Decision-makers at a college which made severance payments totalling almost £700,000 to its three most senior staff members showed “concerning levels of ignorance”, the convener of Holyrood’s Audit Committee said.
Paul Martin made the criticism as the Public Audit Committee published a report which claimed levels of governance at North Glasgow College were “unacceptable”.
It was one of three institutions which came together to form Glasgow Kelvin College in November 2013.
A total of 24 members of staff left North Glasgow College during the year 2012/13, with the principal, vice principal and HR director among those who departed.
Payments totalling £689,376 were made to these three, according to an audit that was carried out.
But MSPs on the Public Audit Committee said they had been told the college’s remuneration committee was “unaware” of Scottish Funding Council (SFC) guidance requirements on documentation, decision-making and record-keeping.
Their report said: “The college had no severance policy and the remuneration committee was unaware of the SFC guidance on severance arrangements, but despite this a voluntary severance scheme (VS scheme) was approved by the college.
“It was noted that the college’s VS scheme did not provide specific guidelines on the process to be followed for the severance of senior management.”
Total restructuring and severance costs at North Glasgow College amounted to £1.29 million, the report stated, adding there had been an “initial assumption” at the college that all voluntary severance costs would be paid by the SFC.
It provided £866,000, resulting in a shortfall of £424,000 - with about £240,000 of the shortfall arising from the severance payments made to the principal, the vice-principal and HR director.
The SFC told the college its funding would be “restricted” and would not meet the entire costs on October 24 2013, but by this time the report said the chair of the board had already approved the payments and these were made just four days later on October 28.
The chair of the college board was also the chair of its remuneration committee, the report added, with MSPs recommending “no chair of a college board should also chair that college’s remuneration committee” in future.
It added the decisions made by North Glasgow College’s remuneration committee were “not detailed anywhere in minutes or papers and were not formally reported to the board” of the college.
The report continued: “This governance shortfall meant that neither the auditors nor this committee could be satisfied that the decisions taken were made appropriately and with due consideration.”
While MSPs noted there was “no finding of fraud or illegality” in the case, they added: “The evident poor governance and the lack of openness and transparency in the decision-making process are serious concerns.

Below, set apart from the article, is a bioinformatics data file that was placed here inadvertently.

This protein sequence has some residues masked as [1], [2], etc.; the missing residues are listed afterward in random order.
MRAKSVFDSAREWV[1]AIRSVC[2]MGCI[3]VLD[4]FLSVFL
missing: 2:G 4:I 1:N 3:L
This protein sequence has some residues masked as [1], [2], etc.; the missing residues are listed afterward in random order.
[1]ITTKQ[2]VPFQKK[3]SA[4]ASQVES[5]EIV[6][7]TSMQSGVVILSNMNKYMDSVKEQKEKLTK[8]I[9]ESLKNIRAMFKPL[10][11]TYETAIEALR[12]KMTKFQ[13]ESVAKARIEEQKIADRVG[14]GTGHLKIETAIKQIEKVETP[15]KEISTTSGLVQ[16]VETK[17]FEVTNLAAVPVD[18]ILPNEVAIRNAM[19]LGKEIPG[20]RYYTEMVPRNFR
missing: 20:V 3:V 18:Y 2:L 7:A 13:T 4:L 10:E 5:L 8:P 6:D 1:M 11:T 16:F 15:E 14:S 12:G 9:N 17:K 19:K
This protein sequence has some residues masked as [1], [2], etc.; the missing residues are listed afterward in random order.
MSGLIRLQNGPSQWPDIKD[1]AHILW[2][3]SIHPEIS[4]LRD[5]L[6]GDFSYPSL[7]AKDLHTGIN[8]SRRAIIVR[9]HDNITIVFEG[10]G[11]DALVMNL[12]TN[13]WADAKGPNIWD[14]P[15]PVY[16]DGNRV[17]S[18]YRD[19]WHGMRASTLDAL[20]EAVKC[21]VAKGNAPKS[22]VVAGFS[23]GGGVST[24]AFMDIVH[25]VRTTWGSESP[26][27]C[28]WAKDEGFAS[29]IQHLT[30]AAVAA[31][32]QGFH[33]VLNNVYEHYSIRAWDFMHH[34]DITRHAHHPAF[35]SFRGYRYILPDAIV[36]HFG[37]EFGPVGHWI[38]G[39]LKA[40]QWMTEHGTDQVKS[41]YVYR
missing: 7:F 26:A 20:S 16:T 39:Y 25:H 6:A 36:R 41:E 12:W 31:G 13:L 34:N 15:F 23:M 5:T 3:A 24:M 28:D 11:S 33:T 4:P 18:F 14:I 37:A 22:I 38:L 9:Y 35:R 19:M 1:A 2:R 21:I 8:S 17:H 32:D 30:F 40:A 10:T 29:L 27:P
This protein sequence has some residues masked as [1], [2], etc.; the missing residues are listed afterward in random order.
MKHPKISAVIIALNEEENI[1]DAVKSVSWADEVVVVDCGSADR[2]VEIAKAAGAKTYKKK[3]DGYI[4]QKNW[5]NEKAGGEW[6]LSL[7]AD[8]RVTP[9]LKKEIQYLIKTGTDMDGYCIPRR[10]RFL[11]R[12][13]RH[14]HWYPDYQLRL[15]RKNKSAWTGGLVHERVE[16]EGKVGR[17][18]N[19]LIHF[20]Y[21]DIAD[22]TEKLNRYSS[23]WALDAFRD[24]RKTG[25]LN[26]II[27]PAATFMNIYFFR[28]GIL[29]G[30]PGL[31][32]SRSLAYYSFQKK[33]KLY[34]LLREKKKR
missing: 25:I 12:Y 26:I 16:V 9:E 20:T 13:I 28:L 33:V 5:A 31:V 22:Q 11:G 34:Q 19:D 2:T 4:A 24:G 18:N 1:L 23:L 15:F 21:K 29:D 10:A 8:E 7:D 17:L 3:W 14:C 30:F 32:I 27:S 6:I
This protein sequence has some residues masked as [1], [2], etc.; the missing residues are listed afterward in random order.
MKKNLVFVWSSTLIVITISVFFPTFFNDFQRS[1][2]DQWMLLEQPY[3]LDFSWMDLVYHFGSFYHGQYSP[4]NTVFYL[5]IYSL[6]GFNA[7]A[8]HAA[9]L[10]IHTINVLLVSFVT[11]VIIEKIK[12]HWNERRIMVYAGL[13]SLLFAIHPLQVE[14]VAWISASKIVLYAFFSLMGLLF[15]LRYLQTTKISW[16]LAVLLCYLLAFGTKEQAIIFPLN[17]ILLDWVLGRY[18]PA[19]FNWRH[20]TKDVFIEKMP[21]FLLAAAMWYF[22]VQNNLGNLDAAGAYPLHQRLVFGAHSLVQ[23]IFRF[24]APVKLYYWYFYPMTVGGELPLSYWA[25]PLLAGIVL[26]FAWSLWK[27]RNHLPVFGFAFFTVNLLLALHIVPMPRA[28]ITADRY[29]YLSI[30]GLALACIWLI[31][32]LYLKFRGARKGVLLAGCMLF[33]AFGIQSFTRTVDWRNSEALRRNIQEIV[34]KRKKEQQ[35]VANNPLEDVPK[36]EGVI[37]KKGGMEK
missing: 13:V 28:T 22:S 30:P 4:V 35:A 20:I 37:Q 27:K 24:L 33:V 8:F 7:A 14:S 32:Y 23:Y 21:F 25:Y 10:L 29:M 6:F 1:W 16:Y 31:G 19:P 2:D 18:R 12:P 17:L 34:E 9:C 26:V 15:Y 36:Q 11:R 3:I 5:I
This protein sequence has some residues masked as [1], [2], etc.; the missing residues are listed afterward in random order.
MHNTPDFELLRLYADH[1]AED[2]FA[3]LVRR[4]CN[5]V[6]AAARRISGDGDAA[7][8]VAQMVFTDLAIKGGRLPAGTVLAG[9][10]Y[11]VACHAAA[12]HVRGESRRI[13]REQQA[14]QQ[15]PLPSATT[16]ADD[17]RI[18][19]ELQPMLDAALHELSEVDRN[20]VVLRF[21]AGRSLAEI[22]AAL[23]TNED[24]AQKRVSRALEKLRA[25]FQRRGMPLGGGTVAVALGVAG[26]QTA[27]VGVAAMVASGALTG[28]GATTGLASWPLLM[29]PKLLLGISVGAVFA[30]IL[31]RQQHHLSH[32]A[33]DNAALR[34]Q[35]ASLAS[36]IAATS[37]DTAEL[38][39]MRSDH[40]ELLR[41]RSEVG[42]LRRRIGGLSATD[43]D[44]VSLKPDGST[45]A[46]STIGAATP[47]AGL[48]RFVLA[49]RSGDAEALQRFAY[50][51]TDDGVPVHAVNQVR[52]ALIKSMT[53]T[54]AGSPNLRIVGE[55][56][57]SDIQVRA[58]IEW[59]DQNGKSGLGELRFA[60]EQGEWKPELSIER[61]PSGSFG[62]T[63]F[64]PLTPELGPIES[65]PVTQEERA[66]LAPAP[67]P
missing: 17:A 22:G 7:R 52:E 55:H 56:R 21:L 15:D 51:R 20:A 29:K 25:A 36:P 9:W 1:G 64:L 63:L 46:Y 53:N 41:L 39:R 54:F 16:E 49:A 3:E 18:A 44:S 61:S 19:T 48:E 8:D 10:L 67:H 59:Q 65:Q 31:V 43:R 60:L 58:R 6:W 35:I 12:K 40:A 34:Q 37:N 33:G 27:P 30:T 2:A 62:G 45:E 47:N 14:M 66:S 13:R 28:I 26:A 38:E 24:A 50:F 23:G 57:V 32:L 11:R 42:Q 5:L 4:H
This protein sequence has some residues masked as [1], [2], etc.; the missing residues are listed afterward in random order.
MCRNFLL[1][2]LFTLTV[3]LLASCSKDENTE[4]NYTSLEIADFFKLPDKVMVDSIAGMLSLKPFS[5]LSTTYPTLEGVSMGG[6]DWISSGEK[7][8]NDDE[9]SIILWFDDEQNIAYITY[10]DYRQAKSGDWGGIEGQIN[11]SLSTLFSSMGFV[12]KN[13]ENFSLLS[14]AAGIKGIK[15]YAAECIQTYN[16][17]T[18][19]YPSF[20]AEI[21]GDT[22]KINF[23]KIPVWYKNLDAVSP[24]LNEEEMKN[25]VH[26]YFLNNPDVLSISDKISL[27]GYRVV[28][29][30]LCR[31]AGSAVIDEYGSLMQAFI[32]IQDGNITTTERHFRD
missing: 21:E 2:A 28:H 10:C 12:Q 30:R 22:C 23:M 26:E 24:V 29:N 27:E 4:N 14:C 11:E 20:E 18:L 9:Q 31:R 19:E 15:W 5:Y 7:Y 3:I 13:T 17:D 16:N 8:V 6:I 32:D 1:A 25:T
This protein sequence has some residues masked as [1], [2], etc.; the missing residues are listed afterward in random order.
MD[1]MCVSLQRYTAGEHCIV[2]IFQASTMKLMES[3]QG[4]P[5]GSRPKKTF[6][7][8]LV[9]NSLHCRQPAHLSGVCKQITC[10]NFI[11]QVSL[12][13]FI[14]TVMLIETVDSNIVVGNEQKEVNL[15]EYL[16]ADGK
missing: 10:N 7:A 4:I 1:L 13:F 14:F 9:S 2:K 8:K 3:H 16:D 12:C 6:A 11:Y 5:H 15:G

“As a result of these failings there was a lack of accountability in respect of the use of public funds and further public funds were used to investigate fully how decisions were reached.”
Mr Martin said: “It was clear to the committee that there were concerning levels of ignorance amongst those in decision-making roles about the proper process for agreeing severance deals.
“We find it unacceptable that there was no audit trail of the remuneration committee’s decision-making being reported to the college board.
“While we note that there was no finding of fraud or illegality, the evident poor governance and the lack of openness and transparency in the decision-making process are serious concerns.”
Mr Martin said the college had “seemed to be unaware of its responsibilities in respect of governance around severance” and added the committee was now seeking an urgent explanation from the SFC about why it did not reissue its guidance to colleges on this matter at the time of the mergers.
He commented: “Had that guidance - which was nearly ten years old - been actively brought to the attention of colleges, those in charge of stewardship of public funds could not have claimed to be unaware of what was expected of them.”
Scottish Labour’s Iain Gray said: “Coming hot on the heels of the farce at Coatbridge College, this report suggests that one of the few public-service reforms actually taken by the SNP government in Edinburgh has been a shambles.
“Serious questions have to be asked as to why the Scottish Funding Council didn’t reissue guidance around remuneration when the mergers were in full swing.
“With our colleges bearing the brunt of SNP government cuts, and with more than 140,000 fewer college students since the SNP came to power, it’s vital that decision-making around colleges is transparent and public money is being spent reasonably.”
A Scottish Government spokesman said: “We acknowledge the Public Audit Committee’s report into the governance failings at North Glasgow College. As ministers have already made clear, we expect that high standards are met when decisions are taken involving public money.
“As the report highlights, these events took place prior to stronger financial controls coming into effect across the sector. Today, colleges are required to comply with processes set out in the Scottish Public Finance Manual and must seek approval of settlement and severance arrangements from the Scottish Funding Council.
“We will, in partnership with the Scottish Funding Council, consider carefully the findings of this report.”